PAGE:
"I may not have gone where I intended to go, but I think I have ended up where I needed to be" - D.Adams

March 30, 2008

Its 5 pm. E is still in his PJs. I just took a shower. It would be an understatement to say that we've had a lazy day.

Josh and I both had plans that got canceled at the last minute. E and his dad took a three hour nap, while I lay on the sofa, being indolent and reading. E's dad kindly let me sleep late. Now that its supper time we're all up and ready to start our day. We've left E in his footy PJs all day because -- well, for no real reason. There just didn't seem to be any point in getting him dressed.

I'm not what I would call "a natural" at mothering. Oh, I love my son and I take great pains to make sure that he gets fed and played with and read too and snuggled. (After all, he's too cute not to snuggle and hug.) But I have a sort of "intellectual" approach to it. I sometimes expect him to be rational when its not really realistic for me to expect that. And sometimes I just have no idea what to do.

Today, for example, we should probably be outside. That would be the "right" thing to do. Time with him is so precious that I feel like I should make every day like today -- days when mamma and daddy are both home and we have nothing on the schedule -- an adventure, a special treat. But instead, we've napped and E and Daddy played ABC on the computer, and we've read some, but also mamma and daddy spent some time sitting on the sofa like vegetables (if vegetables read books) watching E play on the floor. Right now I think E and his father are wrestling while I'm supposed to be getting dressed.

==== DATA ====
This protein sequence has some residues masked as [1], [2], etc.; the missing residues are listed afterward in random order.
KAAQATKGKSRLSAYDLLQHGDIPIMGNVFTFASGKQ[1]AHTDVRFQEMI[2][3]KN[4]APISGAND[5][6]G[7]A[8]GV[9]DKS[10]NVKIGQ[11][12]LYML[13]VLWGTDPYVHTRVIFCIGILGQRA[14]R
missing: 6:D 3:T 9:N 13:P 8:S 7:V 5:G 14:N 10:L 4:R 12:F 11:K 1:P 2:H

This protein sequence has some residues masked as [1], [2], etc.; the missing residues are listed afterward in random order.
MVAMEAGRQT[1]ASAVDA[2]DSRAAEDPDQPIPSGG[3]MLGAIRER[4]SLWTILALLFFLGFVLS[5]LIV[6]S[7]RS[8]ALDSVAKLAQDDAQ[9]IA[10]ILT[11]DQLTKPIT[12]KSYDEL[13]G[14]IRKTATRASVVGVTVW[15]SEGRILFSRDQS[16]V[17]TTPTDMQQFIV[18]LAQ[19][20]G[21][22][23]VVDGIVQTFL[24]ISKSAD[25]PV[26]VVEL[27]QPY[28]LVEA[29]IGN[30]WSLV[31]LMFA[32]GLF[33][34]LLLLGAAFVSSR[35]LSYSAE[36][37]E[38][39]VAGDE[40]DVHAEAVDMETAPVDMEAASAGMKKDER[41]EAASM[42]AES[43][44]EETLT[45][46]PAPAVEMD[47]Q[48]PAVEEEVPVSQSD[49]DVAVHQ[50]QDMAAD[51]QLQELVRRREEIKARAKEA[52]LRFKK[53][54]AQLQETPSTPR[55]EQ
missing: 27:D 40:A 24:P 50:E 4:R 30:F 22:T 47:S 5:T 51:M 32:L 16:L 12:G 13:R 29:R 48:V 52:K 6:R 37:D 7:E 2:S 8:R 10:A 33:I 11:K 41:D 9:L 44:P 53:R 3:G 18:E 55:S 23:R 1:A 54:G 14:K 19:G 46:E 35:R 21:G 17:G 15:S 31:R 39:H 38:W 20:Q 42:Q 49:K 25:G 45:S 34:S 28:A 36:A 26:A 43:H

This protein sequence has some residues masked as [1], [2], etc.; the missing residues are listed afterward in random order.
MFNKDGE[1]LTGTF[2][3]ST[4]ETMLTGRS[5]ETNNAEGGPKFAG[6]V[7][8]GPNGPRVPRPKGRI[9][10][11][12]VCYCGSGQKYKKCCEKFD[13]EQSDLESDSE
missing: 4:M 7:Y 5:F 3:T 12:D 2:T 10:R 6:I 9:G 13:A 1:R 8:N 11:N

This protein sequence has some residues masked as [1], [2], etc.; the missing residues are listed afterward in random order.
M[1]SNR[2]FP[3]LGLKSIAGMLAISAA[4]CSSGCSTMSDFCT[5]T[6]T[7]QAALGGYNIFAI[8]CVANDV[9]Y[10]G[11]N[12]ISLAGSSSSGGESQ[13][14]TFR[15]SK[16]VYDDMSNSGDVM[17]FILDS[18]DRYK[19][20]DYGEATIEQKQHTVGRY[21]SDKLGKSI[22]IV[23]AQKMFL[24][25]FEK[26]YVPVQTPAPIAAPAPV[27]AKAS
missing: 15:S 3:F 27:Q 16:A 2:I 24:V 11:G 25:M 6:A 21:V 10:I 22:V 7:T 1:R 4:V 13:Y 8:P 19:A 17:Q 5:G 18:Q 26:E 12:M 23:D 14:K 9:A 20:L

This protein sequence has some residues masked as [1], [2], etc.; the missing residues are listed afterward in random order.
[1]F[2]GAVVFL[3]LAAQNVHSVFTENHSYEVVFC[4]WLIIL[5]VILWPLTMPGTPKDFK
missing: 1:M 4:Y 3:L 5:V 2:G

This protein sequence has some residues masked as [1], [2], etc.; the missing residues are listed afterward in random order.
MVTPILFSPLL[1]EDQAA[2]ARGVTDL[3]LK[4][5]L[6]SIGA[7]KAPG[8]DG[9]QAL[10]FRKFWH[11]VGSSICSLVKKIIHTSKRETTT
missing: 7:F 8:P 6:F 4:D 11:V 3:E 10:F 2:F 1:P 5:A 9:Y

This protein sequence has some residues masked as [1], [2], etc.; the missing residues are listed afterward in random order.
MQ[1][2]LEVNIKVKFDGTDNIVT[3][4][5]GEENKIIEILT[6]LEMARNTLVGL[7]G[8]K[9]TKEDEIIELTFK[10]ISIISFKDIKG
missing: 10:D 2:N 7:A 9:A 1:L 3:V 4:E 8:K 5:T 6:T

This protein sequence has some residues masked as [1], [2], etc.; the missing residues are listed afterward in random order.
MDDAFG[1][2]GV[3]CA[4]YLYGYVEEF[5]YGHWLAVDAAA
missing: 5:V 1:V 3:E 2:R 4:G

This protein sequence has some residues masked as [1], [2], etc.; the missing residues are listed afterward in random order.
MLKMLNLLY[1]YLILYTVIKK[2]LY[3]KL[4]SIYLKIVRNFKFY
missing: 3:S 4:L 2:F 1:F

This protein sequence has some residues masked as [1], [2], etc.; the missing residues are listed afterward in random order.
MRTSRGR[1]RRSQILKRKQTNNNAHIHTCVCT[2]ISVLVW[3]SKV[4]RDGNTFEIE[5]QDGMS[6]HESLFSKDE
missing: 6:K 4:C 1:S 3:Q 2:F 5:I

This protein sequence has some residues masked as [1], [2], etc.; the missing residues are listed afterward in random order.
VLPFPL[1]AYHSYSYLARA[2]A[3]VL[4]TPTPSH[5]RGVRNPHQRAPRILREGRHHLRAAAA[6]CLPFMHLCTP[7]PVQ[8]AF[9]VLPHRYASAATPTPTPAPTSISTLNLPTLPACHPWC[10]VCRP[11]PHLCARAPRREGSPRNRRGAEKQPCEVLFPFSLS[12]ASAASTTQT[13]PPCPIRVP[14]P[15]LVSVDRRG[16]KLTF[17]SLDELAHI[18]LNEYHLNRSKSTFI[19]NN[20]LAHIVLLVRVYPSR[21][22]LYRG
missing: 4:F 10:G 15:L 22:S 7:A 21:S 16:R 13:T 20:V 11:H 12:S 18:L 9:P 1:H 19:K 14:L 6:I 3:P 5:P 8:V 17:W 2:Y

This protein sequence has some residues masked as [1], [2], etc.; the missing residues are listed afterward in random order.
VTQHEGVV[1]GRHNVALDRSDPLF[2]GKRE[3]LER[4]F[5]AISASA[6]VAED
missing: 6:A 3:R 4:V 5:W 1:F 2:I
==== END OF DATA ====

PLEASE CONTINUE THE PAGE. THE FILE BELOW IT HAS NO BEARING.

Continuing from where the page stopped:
One thing I love about E's dad is how natural he is as a father. He instinctively knows how to discipline, how to soothe, and how to entertain. Its one of the things I love about him and one of the things that I envy, too. Its also the reason that I'm pretty sure I'd never "make it" as a Stay-at-home-mom. I'd be too driven by the checklist (must do dishes, must make lunch, -- now its craft time .... here, son, lets play this game) and unable to make the most of the spontaneous moment.

As E gets older, I hope I'll get better at this -- that both entertaining and duty will be come more of an instinct and less of a checklist. In part, I'm sure, it will get better because we'll be able to communicate more easily. I'm not one of those mothers who an hear her son make string of sounds and know "Oh, his sock is wet." Most of the idea I have no idea what he wants, and I'm sure he's as frustrated by his attempts to communicate with me as I am in trying (desperately, sometimes) to understand what he's trying to tell me. Often, he seems to be warning me about Gungins. That will sort itself out over time, I think.

Right now, however, its like a tiny incontinent elf with a strong self will is living in our house. And that's ok with me. I just hope he's willing to put up with me until I figure out how to do it.